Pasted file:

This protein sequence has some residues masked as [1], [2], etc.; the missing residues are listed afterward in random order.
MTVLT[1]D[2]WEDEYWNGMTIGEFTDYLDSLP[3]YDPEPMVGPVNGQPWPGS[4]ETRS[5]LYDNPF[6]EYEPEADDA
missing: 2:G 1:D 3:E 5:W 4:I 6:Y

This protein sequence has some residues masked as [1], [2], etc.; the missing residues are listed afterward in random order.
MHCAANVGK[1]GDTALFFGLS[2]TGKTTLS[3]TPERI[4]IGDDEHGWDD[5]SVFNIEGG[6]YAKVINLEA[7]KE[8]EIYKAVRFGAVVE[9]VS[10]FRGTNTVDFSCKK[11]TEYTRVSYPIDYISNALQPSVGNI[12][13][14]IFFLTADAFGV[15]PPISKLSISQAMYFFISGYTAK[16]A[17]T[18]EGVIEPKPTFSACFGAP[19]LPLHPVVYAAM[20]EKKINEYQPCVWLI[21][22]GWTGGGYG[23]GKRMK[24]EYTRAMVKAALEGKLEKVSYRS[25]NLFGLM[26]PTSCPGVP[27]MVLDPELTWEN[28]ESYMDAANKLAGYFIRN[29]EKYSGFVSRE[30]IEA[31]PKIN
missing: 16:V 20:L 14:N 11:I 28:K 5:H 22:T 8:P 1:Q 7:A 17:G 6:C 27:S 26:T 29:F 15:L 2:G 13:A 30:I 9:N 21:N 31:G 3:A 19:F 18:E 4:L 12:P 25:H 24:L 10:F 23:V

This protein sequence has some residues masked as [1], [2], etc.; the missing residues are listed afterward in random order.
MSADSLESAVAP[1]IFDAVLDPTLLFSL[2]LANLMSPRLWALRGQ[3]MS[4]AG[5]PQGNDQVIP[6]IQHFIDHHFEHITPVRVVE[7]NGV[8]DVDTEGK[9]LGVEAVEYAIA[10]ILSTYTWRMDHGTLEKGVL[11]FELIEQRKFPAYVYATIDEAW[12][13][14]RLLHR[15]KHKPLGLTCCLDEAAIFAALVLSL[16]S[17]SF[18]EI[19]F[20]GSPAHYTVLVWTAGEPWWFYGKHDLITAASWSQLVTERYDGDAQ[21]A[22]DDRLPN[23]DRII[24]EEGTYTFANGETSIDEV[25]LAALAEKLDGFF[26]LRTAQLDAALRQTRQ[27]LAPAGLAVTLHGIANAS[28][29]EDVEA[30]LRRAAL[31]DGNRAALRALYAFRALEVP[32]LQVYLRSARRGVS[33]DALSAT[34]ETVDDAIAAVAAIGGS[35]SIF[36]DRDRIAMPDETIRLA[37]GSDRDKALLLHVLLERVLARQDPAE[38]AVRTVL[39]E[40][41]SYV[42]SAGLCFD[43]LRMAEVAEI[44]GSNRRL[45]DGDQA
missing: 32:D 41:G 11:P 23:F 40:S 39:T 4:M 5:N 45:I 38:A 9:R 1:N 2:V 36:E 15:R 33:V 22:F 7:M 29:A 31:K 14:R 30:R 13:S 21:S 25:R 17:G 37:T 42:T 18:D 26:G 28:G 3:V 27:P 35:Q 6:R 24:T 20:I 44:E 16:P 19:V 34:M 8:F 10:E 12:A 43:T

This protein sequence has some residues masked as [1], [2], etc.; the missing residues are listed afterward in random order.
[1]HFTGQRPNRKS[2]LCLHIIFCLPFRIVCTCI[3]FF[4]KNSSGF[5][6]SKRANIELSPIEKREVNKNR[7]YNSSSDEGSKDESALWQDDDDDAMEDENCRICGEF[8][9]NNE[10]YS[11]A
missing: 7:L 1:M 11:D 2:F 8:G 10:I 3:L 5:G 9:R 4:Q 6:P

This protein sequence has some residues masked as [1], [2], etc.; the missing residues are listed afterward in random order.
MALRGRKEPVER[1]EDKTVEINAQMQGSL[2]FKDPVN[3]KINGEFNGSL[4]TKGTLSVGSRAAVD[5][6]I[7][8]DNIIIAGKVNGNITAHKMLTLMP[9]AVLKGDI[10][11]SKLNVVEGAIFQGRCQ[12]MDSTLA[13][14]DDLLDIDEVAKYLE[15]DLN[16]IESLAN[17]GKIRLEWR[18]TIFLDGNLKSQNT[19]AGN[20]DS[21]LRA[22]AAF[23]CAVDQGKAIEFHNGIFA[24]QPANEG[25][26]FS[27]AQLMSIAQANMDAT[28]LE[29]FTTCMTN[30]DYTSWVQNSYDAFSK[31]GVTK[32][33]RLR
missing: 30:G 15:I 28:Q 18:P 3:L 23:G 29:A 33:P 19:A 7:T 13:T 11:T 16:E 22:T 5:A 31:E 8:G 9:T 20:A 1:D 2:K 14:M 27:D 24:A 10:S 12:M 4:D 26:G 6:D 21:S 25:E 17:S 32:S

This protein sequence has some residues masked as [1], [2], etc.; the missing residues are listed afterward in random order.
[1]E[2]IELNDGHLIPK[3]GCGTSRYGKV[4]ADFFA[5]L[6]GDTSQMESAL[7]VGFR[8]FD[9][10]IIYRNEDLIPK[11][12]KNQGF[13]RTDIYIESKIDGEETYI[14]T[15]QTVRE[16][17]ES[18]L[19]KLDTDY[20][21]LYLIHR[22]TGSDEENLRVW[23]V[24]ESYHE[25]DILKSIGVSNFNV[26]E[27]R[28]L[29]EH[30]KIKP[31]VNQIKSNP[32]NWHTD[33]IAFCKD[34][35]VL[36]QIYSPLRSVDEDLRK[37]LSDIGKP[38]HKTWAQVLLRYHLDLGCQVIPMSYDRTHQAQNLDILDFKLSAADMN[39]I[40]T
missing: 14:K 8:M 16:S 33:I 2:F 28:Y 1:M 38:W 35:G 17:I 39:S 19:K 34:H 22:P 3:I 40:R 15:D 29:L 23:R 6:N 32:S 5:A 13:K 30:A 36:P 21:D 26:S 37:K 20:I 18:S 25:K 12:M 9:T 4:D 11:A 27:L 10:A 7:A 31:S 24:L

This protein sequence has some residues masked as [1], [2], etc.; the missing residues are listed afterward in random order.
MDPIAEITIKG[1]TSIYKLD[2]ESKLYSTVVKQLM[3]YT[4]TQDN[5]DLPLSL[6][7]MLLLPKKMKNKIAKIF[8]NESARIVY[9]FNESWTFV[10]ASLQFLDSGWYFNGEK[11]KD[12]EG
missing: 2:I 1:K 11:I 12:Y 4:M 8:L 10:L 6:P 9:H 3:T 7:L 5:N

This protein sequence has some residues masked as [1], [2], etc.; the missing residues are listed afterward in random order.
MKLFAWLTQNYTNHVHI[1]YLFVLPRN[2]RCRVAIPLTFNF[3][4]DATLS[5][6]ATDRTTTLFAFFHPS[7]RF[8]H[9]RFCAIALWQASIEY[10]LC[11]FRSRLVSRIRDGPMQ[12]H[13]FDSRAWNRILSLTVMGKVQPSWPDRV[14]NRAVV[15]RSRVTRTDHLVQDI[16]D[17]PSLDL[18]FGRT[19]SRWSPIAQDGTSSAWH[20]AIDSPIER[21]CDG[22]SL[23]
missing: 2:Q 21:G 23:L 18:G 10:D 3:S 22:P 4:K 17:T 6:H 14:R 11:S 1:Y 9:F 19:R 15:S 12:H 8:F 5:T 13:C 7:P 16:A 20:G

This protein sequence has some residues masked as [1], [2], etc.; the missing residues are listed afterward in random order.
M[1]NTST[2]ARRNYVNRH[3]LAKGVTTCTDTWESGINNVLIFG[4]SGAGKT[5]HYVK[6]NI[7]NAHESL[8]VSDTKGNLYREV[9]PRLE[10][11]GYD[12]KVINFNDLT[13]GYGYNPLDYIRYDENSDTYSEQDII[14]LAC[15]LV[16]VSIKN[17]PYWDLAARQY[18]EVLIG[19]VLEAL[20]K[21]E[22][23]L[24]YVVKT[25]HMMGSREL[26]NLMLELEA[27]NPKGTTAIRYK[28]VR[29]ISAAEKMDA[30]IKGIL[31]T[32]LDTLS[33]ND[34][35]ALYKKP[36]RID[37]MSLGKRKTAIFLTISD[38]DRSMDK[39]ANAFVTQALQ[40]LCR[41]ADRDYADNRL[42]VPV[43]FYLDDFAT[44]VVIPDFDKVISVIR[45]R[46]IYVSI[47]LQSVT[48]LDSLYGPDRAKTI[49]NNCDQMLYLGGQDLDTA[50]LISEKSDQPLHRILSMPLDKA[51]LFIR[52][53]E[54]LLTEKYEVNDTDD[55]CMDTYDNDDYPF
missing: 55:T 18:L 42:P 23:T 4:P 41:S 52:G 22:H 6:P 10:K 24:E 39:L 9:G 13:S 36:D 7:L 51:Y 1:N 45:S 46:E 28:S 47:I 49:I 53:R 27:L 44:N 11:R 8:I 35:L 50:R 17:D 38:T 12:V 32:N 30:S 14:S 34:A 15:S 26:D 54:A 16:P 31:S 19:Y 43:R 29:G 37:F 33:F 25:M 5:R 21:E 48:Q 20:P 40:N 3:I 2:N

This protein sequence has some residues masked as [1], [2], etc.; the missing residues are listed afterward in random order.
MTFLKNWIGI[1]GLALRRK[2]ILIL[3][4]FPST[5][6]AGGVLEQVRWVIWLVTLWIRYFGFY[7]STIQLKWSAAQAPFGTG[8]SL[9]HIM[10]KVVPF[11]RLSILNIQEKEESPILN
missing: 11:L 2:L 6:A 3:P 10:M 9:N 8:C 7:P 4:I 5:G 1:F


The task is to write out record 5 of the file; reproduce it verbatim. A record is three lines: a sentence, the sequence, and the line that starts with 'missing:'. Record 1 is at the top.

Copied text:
This protein sequence has some residues masked as [1], [2], etc.; the missing residues are listed afterward in random order.
MALRGRKEPVER[1]EDKTVEINAQMQGSL[2]FKDPVN[3]KINGEFNGSL[4]TKGTLSVGSRAAVD[5][6]I[7][8]DNIIIAGKVNGNITAHKMLTLMP[9]AVLKGDI[10][11]SKLNVVEGAIFQGRCQ[12]MDSTLA[13][14]DDLLDIDEVAKYLE[15]DLN[16]IESLAN[17]GKIRLEWR[18]TIFLDGNLKSQNT[19]AGN[20]DS[21]LRA[22]AAF[23]CAVDQGKAIEFHNGIFA[24]QPANEG[25][26]FS[27]AQLMSIAQANMDAT[28]LE[29]FTTCMTN[30]DYTSWVQNSYDAFSK[31]GVTK[32][33]RLR
missing: 30:G 15:I 28:Q 18:P 3:L 23:G 29:A 33:P 19:A 7:T 13:T 11:T 16:E 22:T 5:A 31:E 8:G 9:T 20:A 1:D 2:K 14:M 27:D 24:A 10:S 12:M 4:D 26:G 6:D 21:S 25:E 17:S 32:S